Bowled Over By The Alley

Jo McGarry
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Wednesday - May 16, 2007
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The Alley’s Tiffani Luke, Glenn Uyeda and Shane Masutani
The Alley’s Tiffani Luke, Glenn Uyeda and
Shane Masutani

There’s something you really should know about me. Since coming to Hawaii, my sense of direction has taken a serious nosedive. When I lived in Scotland I used to roam the hills on weekends with nothing but a tiny compass, a bottle of water, a Mars bar and a wrinkled old hiking map, and I could find a pub 75 miles from anywhere. Point me in the direction of a mountain, and I’d be off like a goat.

But something happened to me when I came to Hawaii. Maybe it’s the fact that we only have a few roads, or perhaps it’s that I can’t get used to being behind people who never use a turn signal, but whatever the reason - I simply cannot find my way around.

So what does all this have to do with food?

Finding restaurants. When my friend Vicky called to give me directions to The Alley, I could feel my brain completely shutting off. I was with her all the way to “and they have a really nice chef,” but as soon as she mentioned Aiea and H1, I drifted off and started to think about what to make for dinner. The upshot of all of this is we met at Aloha Stadium (years of doing The Tailgate Show on radio before every UH home game ensured that I can drive there blindfolded), and drove over to The Alley for lunch.

You probably already know where The Alley is and, to be honest, if she’d said Aiea Bowl I’d have been able to find it easily (ha!).

The Alley opened late last year, and the new owners have spent these last few months just finding their feet within the remodeled bowling alley. There’s no waitress service - you just drive to the rooftop parking lot of the Aiea Shopping Mall and order at the window. You then take your Styrofoam box into the casual restaurant, or do what we did and find a table, settle in and then make frequent trips to the window for more food.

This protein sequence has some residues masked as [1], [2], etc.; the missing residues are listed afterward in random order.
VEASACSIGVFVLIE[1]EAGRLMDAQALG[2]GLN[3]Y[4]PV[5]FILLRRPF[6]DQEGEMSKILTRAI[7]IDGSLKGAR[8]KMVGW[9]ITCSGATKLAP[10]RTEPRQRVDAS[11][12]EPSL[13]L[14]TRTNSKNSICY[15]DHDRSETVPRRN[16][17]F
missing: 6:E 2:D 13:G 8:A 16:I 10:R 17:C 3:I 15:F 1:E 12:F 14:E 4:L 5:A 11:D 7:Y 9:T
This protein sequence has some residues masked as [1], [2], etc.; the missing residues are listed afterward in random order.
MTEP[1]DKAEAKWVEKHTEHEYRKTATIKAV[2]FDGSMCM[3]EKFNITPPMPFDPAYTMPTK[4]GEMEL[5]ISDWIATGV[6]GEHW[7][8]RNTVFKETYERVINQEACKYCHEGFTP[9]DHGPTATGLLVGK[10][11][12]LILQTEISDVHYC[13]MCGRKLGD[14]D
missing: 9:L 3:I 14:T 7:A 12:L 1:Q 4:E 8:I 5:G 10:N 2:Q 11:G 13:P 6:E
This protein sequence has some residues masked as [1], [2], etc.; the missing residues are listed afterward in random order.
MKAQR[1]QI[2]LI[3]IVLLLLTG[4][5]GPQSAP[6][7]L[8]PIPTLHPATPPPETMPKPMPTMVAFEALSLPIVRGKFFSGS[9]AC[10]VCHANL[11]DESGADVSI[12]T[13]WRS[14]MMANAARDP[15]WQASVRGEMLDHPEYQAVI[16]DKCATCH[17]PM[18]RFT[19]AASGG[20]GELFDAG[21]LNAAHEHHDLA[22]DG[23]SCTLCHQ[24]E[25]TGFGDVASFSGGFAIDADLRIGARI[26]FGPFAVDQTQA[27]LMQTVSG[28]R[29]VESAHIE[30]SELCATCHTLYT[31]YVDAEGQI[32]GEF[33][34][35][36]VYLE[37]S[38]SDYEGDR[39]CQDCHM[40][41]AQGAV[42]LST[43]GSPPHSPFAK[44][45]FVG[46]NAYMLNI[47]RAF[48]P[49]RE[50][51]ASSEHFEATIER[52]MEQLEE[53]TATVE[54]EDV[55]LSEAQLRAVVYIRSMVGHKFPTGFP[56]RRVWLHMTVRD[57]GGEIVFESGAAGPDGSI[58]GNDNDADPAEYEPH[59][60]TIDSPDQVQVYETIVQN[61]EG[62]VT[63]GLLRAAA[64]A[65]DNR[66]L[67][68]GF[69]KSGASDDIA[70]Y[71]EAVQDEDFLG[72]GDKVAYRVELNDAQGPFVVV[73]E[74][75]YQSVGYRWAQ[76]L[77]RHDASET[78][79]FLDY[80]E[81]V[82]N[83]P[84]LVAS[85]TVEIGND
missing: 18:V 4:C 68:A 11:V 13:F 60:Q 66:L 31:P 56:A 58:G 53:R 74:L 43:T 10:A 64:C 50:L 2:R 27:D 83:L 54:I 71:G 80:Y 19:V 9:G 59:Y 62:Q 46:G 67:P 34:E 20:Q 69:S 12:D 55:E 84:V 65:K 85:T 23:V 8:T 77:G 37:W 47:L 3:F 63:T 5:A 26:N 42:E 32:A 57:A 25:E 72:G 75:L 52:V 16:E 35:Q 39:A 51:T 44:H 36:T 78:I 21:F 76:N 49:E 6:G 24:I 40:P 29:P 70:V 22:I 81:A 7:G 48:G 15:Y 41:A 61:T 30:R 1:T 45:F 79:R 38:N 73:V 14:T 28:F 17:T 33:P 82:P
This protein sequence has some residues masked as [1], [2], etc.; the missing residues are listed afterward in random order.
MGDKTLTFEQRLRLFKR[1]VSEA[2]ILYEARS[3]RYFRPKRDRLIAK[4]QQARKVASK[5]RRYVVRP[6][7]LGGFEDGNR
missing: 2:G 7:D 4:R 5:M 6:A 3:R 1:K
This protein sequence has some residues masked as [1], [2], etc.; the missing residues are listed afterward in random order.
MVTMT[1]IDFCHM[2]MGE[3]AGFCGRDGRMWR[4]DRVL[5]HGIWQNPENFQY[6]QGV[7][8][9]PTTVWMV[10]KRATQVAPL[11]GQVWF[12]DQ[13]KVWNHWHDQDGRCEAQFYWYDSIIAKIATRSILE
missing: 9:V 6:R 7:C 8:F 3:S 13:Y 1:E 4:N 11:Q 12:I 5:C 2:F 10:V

Aiea Bowl has gone through some intensive modeling in recent years, but the most impressive change is in the food. You can still get a hot dog or saimin, but local-style dishes like garlic shrimp, teriyaki beef and loco moco have been given a gourmet twist by chef Shane Masutani. There’s a blossoming bake shop too, in the capable hands of Tiffani Luke. They’re both KCC graduates who left Hawaii for the Mainland, and were lured back by new owners Glenn Uyeda and his brother Grant. While Shane’s been busy creating dishes like pan-seared furikake ahi ($6.50) and grilled Coca Cola-marinated turkey breast ($5.95), Tiffani’s been hard at work in the bakery. She makes a lemon drop crunch cake that is sublime, and her goal is to make the bakery famous for its five-layered chocolate cake.

“It’s already getting hard to keep up with demand,” says Tiffani cheerfully.

Prices are reasonable, the food is really good, and it’s run by a group of young, local people trying to make their mark.

“It’s seems to be catching on,” says Shane modestly. “Before people used to come to bowl. Now they’re coming to eat too.”

Go check it out. The food is good and even the cosmic bowling looks like fun.

I’d love to tell you how to get there ... but you know how it is.

Happy Eating!

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